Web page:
All programs vary slightly in how nursing courses are labeled and which courses they include in their curriculum. However, in general, ADN programs are constructed to compress basic nursing content into a few nursing courses. The focus of most ADN programs is nursing skill acquisition and NCLEX preparation.
Additionally, BSN programs teach their students nursing skills and NCLEX preparation strategies but they strive to deliver a broader educational perspective. Ultimately, one focus of a BSN program is on preparing their students to pursue advanced nursing degrees. As a result, BSN programs often focus on interdisciplinary course work, and strengthening their student’s writing and research knowledge so that students have the skills to succeed in graduate school.
Reasons to Pursue a BSN
#1 A nurse’s need to be prepared for the expanding professional roles as a result of an evolving health care environment which is increasing in complexity.
#2 Health care’s shift to primary and preventative care with less focus on the inpatient setting.
#3 BSN are prepared to practice in a variety of settings from homecare to case management.
#4 A BSN might land a new nurse their first nursing job. New nurse graduates that are having a difficult time being hired may have an easier time finding a job with a BSN. A change in hiring practices at many hospitals has resulted in hiring BSNs first, or only BSNs.
#5 A promotion into a leadership position. While upper leadership positions are increasingly expected to have at least a Masters of Science in Nursing (MSN) degree, a BSN, depending on a hospital’s culture and expectations, could act as a stepping stone in a nurse’s career.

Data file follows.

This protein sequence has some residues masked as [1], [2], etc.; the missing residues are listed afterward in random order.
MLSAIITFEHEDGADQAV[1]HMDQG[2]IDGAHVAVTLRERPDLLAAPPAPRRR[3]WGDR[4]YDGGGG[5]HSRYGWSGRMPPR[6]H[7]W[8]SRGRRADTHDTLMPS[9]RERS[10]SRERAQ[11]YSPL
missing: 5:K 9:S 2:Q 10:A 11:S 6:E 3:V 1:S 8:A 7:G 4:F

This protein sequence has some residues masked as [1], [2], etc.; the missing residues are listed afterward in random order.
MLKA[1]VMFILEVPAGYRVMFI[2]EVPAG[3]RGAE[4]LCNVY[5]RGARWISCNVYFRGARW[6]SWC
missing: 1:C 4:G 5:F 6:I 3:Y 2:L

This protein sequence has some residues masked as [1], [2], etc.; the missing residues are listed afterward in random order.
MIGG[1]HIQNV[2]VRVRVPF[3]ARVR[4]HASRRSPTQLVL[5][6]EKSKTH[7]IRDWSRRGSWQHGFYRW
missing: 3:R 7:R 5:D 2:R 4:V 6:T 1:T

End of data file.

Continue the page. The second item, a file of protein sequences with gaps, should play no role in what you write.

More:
#6 Advanced Nursing. If a nurse plans on becoming an Advanced Practice Nurse (APRN), nurse executive, or a nurse educator, a BSN degree is usually the first step before going to graduate school.
Inspired by an article in Nurse Journal
PORTLAND, ORE – Sumner College is supporting those who support nursing education. Last week, they donated more than 1800 gloves, gowns, face-masks, and sterile equipment to nursing partners, Gresham Post-Acute and Rehabilitation, Vancouver Specialty and Gresham Rehab & Specialty to help support healthcare workers in this time of crisis.
Sumner College has been providing career focused education in the Portland area for over 45 years, and has graduated over 1,000 nursing students since 2010. Sumner College is institutionally accredited by the Accrediting Council for Health Education Schools (ABHES), is authorized by the Office of Degree Authorization (ODA), and is approved by the Department of Education. Offering the only Associate Degree Nursing program in Oregon and Washington that does not require prerequisite coursework, Sumner College is privately owned with two campuses in the Portland area.
# # #
Array ( [external_url] => )